A new editing project has been fed my way, so it will be another week before I can really dig into more research on John Calvin’s marriage. This editing project is a workbook accompaniment to a video series on mentorship and success. The audience is Christian students who are ready to launch out into the world and are trying to choose a path. What I love about this project is the focus it has on seeking God first, because many of the more specific particulars of our future will be added to us once we have sought God. (“Seek first the kingdom of God, and all these things will be added unto you.”)
This also fits perfectly with a chapter I just read in C. S. Lewis’s book on the Psalms. I don’t have it here with me; I’m in the library and could probably find it here if I really wanted to, but let me try to sum it up from memory. Lewis speaks of a thirst for God as if we are a parched land that soaks up water because water is the one solution to all its other problems. He talks about the rambunctious, indecently raucous praise of God that the Psalmist indulges in. This is the God of feasting, noisemaking, dancing, party poppers, and uncontrollable laughter. This is the God we seek and desire, not as a stuffy, starched-collar ascetic, but as a child who just woke up on Christmas morning and saw that it had snowed and that his parents were downstairs all rosy and jolly and full of love.
And, to round up everything I’ve read still further under one blanket topic, I recently came across a video post by Steve DeWitt called, Dealing with Disappointment When You’re Single. His main point was that he had “done” all that could be done, as a righteous man, to prepare for marriage. He was a pastor, he had prayed for his wife since he was 18, he truly wanted to be content while at the same time wanting to be married. Many married people tried to encourage him, like Job’s friends tried to encourage Job– not really helpful, not very truthful– with all their solutions. Finally the reigning glory and the thought that overcame his loneliness was that God had provided Jesus Christ for his salvation, and with Him, has He not freely provided him all things? Rather than it being a promise that he would get married, Steve took it as a promise that God was ultimately the satisfaction of all desires. Whether He provided marriage or not, He would, and did, satisfy.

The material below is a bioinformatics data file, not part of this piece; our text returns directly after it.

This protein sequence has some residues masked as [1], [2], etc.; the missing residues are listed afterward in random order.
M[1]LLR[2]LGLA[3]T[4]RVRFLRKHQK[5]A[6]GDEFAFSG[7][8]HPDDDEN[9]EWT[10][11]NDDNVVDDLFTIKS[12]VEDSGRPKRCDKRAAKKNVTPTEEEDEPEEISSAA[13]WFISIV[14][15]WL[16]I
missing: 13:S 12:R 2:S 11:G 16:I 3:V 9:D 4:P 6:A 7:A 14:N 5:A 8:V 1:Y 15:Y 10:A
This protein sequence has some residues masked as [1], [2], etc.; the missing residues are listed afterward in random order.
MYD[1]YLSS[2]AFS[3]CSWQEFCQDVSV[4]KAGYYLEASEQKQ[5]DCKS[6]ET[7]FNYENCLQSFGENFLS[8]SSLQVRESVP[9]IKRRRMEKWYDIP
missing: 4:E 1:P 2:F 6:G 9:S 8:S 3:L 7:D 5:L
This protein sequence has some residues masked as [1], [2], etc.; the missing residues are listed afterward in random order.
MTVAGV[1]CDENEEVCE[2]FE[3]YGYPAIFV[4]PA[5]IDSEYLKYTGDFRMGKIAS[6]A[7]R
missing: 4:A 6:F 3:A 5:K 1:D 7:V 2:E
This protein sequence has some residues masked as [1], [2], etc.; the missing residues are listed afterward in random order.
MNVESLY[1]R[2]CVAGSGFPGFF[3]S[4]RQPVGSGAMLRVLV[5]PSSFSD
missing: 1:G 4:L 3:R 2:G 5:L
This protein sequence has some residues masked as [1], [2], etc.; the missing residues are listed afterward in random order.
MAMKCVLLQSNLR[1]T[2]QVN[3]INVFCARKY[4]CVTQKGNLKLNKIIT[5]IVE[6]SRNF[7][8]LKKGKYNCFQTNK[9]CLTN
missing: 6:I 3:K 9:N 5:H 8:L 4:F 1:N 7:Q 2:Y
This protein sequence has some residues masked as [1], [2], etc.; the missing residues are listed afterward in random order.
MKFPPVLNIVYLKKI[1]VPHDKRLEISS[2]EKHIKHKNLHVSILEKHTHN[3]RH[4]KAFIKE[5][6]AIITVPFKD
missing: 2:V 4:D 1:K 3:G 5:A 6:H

This was a blessing to me. It is not wrong to want marriage and to look for it, but in the cosmic order of things, Jesus Christ Himself has been provided for my satisfaction and happiness. Nothing else will give it.
And just so I wouldn’t forget the lesson, one more reminder was given to me—this time in a sermon by Barry Cooper on Ecclesiastes 2. Believe it or not, the topic was on the Search for Satisfaction, and verse by verse Barry listed every reason that Solomon had to be satisfied… and yet he wasn’t. “One of the things that spoils our pleasures is our hunger to get out of them more than they can give. They weren’t designed to bring ultimate satisfaction. They were designed to point to Someone who can. …The problem is that we are far too easily pleased.”
Solid joys and lasting pleasure,
None but Zion’s children know.